The Dutch Safety Board is investigating the accident to flight MH17 which occurred at Thursday 17th of July 2014 in the region of Donetsk (Ukraine). The Dutch Safety Board will be doing all it can to provide a clear view of the cause of the accident.
The investigation is operated in accordance with the standards and recommanded practices in ICAO Annex 13. The state of of occurance (Ukraine) has delegated the investigation to the Dutch Safety Board. To this end agreements were set out in a Memorandum of Understanding between Ukraine and The Netherlands, and in an agreement between the Ukrainian National Bureau of Incidents and Accidents Investigation of Civil Aircraft (NBAAII) and the Dutch Safety Board. The Dutch Safety Board is leading the investigation and co-ordinating the international team of investigators.
In addition to the international accident investigation, the Dutch Safety Board is also conducting two other independent investigations: an investigation into the decision-making process with regard to flight routes and an investigation into the availability of passenger lists.
September 9, 2014
The Dutch Safety Board has issued the preliminary report on the investigation into the crash of MH17 on Tuesday September 9, 2014. The preliminary report presents factual information based on the sources available to the Dutch Safety Board.
In the months to come further investigation is needed before the final report can be written. The Dutch Safety Board expects to publish the final report within a year after the crash.
Click here (YouTube) to watch the explanation of the premliminary report by Chairman Tjibbe Joustra.
December 9, 2014
Recovery of the wreckage of flight MH17, commissioned by the Dutch Safety Board, began at the crash site on Sunday, November 16, 2014. The recovery was preceded by a long period of preparations. To enable the recovery of wreckage, the Dutch Safety Board agreed certain arrangements with the Ministry of Disaster Management with regard to handing over the wreckage and SES (the Ukraine State Emergency Service) assistance. These documents have now been published. The first document concerns the recovery of the wreckage. The second concerns the period subsequent to the recovery.
On December 9, 2014, two of the four convoys carrying wreckage have arrived at Gilze-Rijen air force base. The transport will be unloaded in accordance with a fixed procedure and will then be photographed, scanned and categorised. The investigation of the wreckage and preparation for the reconstruction effort will then commence.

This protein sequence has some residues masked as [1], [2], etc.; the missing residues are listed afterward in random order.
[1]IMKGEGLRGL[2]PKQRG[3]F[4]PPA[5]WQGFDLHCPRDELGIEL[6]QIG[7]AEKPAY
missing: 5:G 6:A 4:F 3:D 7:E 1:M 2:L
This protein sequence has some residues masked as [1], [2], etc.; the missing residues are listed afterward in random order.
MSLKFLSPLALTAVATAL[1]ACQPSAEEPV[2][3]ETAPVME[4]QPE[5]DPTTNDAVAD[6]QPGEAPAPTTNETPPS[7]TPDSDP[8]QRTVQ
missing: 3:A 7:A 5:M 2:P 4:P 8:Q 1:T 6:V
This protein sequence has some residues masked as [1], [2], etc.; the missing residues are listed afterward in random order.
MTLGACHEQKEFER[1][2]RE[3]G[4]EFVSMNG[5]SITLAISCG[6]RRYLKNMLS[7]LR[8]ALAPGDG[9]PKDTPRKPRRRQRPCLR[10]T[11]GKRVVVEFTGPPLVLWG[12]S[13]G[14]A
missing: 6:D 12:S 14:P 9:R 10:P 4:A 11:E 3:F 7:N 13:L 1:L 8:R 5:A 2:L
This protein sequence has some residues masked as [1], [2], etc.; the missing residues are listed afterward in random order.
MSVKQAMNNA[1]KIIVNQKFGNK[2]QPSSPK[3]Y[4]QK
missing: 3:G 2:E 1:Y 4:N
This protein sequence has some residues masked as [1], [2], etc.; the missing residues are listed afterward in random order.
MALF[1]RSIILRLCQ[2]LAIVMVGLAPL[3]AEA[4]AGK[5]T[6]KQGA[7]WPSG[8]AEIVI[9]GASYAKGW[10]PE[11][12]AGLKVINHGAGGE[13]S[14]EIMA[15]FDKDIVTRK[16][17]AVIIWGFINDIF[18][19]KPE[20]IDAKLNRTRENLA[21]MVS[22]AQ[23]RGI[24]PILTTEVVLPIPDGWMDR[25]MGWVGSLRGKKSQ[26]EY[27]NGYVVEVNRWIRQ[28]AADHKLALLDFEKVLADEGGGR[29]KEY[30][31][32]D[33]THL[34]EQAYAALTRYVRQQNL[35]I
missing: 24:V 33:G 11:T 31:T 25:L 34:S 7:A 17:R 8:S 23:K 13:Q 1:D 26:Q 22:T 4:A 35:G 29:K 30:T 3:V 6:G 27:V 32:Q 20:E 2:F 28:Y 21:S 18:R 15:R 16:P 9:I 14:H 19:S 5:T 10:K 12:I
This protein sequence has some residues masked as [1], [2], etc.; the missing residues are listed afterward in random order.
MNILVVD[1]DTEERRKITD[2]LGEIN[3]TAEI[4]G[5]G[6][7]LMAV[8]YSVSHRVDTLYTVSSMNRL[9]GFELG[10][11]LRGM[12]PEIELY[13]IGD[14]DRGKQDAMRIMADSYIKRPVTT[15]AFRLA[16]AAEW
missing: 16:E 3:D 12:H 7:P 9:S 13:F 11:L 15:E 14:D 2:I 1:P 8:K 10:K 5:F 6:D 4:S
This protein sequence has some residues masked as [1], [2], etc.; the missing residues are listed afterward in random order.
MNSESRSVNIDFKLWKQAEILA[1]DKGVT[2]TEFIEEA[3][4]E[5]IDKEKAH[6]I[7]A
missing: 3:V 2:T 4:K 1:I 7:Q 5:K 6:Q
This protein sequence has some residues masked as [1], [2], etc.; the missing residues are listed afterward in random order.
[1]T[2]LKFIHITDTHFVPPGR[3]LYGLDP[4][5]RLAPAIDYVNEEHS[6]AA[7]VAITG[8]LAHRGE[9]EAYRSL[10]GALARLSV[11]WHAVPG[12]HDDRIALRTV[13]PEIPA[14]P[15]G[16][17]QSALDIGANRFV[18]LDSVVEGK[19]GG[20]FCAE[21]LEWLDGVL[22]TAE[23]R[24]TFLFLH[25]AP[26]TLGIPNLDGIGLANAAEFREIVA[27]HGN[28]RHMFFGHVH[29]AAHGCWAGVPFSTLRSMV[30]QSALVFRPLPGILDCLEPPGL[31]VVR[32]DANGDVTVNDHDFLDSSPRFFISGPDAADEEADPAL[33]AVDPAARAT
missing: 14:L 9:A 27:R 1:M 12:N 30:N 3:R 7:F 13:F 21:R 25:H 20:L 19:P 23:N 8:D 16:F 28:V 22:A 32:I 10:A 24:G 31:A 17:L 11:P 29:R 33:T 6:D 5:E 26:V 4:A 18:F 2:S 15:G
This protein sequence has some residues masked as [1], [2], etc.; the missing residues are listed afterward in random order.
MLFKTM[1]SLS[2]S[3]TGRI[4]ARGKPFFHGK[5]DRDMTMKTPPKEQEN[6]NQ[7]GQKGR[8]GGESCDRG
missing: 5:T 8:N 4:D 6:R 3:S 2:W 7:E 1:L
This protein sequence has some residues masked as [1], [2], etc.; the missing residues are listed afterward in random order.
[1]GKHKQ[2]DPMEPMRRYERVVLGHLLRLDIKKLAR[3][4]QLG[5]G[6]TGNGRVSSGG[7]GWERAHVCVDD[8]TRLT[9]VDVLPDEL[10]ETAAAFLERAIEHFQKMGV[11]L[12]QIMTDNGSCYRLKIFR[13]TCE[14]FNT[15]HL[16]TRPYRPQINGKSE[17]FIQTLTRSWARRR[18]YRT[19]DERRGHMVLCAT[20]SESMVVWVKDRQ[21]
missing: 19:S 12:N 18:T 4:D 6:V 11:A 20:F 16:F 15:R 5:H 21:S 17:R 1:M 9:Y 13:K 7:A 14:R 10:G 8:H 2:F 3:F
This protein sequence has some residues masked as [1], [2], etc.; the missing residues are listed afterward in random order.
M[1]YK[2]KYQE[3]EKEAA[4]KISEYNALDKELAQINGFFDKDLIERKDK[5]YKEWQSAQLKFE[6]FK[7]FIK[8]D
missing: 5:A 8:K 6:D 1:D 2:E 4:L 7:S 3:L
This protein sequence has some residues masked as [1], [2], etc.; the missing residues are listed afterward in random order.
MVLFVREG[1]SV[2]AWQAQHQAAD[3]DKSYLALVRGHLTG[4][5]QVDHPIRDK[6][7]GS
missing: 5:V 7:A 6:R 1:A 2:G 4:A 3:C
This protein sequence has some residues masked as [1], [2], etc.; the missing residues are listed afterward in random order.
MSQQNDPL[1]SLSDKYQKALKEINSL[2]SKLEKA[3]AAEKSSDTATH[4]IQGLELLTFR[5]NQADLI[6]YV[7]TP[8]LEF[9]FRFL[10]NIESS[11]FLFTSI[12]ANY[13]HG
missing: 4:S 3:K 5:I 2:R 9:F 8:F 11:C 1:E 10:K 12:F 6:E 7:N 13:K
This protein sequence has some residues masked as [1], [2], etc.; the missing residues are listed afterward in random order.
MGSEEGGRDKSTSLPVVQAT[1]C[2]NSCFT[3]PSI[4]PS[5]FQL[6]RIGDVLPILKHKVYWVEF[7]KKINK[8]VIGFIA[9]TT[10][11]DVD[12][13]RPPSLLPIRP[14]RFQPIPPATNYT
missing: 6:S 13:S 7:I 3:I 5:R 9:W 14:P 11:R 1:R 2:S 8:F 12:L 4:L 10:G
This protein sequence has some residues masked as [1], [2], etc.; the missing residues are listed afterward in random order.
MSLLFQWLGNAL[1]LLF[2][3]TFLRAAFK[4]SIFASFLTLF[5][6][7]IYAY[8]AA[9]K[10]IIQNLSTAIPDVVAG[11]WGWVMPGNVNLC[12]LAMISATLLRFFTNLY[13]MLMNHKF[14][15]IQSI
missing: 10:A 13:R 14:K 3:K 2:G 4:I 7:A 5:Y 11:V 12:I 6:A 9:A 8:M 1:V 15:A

October 13, 2015
On October 13 the final reports of the investigation into the crash of flight MH17 were published. In addition to the reports there is also a video about the investigation into the causes of the crash of flight MH17 on 17 July 2014 in the eastern part of Ukraine and the investigation into flying over conflict zones. The video was based on the investigation reports. You can find our YouTube-channel here.
February 25 2016
On 4 and 10 February 2016 Dutch Parliament has asked questions to the Dutch Safety Board. These questions relate to the investigations of the Board into the crash of flight MH17. The Dutch Safety Board has responded to these questions and also issued its response to a letter of the Russian Federation. You can find both responses below (questions are in Dutch).
- Response to questions Dutch Parliament
- Response to letter Russian Federation
- Appendix letter to Russian Federation
- Start date 18 jul. 2014
- End date 13 okt. 2015
- Type investigationFull
- Status investigationClosed
Board member for this project
Nieuws 15 sep. 2016
In 2018, the Dutch Safety Board will assess whether the follow-up of the recommendations to improve the management of risks associated with flying over conflict zones is adequate. In 2018, the International Civil Aviation Organization ICAO will complete the work programme, launched as a result of the MH17 investigation. The Board would like to obtain clarification sooner, but concludes that, based on official reactions to the MH17 report, the necessary international coordination takes time.